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It was forty years ago today that I was sworn into the Bar, which is the way we lawyers describe the ceremony of acknowledging that we will strive to uphold the Constitution and the laws while representing our clients.  The vast majority of those 40 years has been spent representing my clients who are being investigated for or even prosecuted in federal court for alleged criminal activity.  While a lot of time has passed, some things remain the same.

This morning when meeting with a client I remembered one of the things that has not changed in 40 years.  Clients who come to see a criminal defense lawyer are almost always scared.  Some do not show fear, others are overwhelmed, all are in stress.  I remembered that one reason I still love my work after four decades is that I get the chance to help someone in a stressful situation.  I am not always successful, but I always try to make my clients lives just a bit better as they go through the stress of an investigation or prosecution.  Obviously, winning the case us the best stress reducer of all!

Another thing I remember today is how clients need to know they can trust their lawyer.  A different client followed my advice recently and entered a guilty plea.  I had won an earlier case for this client, so he trusted my judgment and advice already.  Today’s case turned out well, he likely will not have a criminal conviction after a couple of years because of some changes in the law, and his decision to trust my advice led to this positive result.

Another day here in Atlanta, and another high-profile federal criminal case in the newspaper.  Although most of my work is doing federal criminal defense here in Atlanta, in Rome, Georgia (where the case in today’s paper is being handled) throughout Georgia and the rest of the country, I want to be clear: I am NOT involved in the case described in the attached article.  However, seeing the case got me thinking about advice for people who need to hire the very best federal criminal defense lawyer for themself, a family member or for a loved one.  Here are six thoughts and tips.

First (and last), experience is the key.  I’ve written and spoken to groups in the past about this, but it cannot be over-emphasized: federal criminal defense is a speciality.  Many truly excellent criminal defense lawyers are not skilled or schooled in the intricacies of handling a criminal case in federal court.   These otherwise very good attorneys are at a disadvantage when their client gets indicted by “the Feds.”  So, tip #1 is that clients and their families should make sure that the lawyer they are considering has a lot of experience in handling federal cases. Continue reading

Oh weary reader, whether here in Atlanta, throughout Georgia or anywhere else in these United States.  You know how I go on about various aspects of federal crimes, criminal defense, criminal appeals and post-conviction matters, and the job of being a criminal defense lawyer.  Today I want to talk about what happens when a person is thinking about changing the criminal defense lawyer who is currently representing them.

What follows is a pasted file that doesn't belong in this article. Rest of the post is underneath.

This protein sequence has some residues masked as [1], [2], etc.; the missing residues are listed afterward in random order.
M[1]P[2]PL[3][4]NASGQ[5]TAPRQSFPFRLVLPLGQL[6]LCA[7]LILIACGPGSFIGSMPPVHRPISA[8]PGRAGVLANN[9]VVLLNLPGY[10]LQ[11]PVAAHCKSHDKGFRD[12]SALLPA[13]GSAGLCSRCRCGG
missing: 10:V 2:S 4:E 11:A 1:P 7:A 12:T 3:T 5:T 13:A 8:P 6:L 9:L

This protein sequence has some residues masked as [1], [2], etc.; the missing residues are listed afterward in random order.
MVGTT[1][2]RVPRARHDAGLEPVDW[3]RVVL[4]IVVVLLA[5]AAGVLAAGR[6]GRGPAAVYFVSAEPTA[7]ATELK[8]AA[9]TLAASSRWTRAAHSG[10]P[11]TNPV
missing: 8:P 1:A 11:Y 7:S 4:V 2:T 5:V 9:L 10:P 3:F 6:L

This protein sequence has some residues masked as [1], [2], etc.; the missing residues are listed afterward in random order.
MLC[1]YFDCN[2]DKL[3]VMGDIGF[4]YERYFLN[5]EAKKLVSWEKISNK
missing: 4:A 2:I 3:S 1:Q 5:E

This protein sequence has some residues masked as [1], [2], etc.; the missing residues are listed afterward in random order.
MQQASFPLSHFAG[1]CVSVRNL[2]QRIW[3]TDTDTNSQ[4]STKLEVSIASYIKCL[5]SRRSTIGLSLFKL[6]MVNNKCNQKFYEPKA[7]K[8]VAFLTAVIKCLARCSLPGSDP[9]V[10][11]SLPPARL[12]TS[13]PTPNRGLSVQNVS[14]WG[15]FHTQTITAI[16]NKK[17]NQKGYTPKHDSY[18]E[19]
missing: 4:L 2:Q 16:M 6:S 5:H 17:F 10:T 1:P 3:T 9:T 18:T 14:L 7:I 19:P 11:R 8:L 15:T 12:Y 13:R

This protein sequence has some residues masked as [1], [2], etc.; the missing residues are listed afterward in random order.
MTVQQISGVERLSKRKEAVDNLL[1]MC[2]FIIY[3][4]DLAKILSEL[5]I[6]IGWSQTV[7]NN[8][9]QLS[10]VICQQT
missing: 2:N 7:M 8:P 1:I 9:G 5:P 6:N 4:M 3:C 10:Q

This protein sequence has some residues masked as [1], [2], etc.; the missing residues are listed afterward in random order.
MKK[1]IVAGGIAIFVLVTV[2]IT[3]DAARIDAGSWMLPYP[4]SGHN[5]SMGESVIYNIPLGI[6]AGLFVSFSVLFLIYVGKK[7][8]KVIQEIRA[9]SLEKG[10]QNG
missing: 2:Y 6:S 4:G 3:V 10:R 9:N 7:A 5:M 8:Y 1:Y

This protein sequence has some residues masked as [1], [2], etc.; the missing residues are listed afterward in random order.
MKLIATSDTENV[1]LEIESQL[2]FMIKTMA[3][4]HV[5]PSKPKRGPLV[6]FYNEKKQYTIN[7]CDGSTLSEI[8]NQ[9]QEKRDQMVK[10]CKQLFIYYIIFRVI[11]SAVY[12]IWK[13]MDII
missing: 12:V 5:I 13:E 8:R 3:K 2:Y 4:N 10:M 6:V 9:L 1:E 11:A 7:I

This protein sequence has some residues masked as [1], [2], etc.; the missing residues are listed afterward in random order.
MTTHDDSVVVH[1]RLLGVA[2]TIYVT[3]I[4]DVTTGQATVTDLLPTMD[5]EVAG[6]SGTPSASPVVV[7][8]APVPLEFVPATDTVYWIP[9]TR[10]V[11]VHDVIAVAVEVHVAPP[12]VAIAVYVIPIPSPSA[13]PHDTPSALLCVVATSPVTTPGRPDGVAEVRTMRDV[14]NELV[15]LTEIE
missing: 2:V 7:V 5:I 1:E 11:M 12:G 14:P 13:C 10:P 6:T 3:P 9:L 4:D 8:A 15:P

I fortunately get many calls from people about their criminal cases.  Some want a little free advice, some are looking to hire an attorney for the first time, and some are dissatisfied with the way their current attorney is handling the matter.  Here and here are posts I have published on questions that clients might want to ask when first deciding on whether they should hire a particular criminal defense lawyer.   Continue reading

Well, it’s Monday, and the phone is ringing (thank goodness) with calls from people who over the weekend decided that they or one of their loved ones REALLY needs a good federal criminal defense lawyer.  I am always glad to talk with people about actual or potential federal criminal cases, whether the matter is here in Atlanta, up in North Carolina (where the first caller’s case is from), New Hampshire (this morning’s second call) or somewhere else in the country where I sometimes go to help my clients.  When I had a few moments later today, I decided to put down some thoughts about this process and questions that people should ask lawyers (and themselves) when trying to decide whether to hire a particular federal criminal defense lawyer.

For starters, the first is not always the best.  Just because the first lawyer sounds good (or actually returned your call), that does not mean this is the right attorney for your case.  Also, clients need to remember that lawyers are like many doctors, we sometimes specialize.  Potential clients need to remember that just because an attorney calls him or herself a “criminal defense attorney”, that does not mean that this lawyer is the best fit for your case.  As I’ve written and spoken about on numerous occasions, there are many excellent attorneys who work in the State Court systems but who rarely take federal criminal matters.  There are many reasons for this, but potential clients facing a federal case likely are better served with someone who does federal cases as the majority of his or her work. Continue reading

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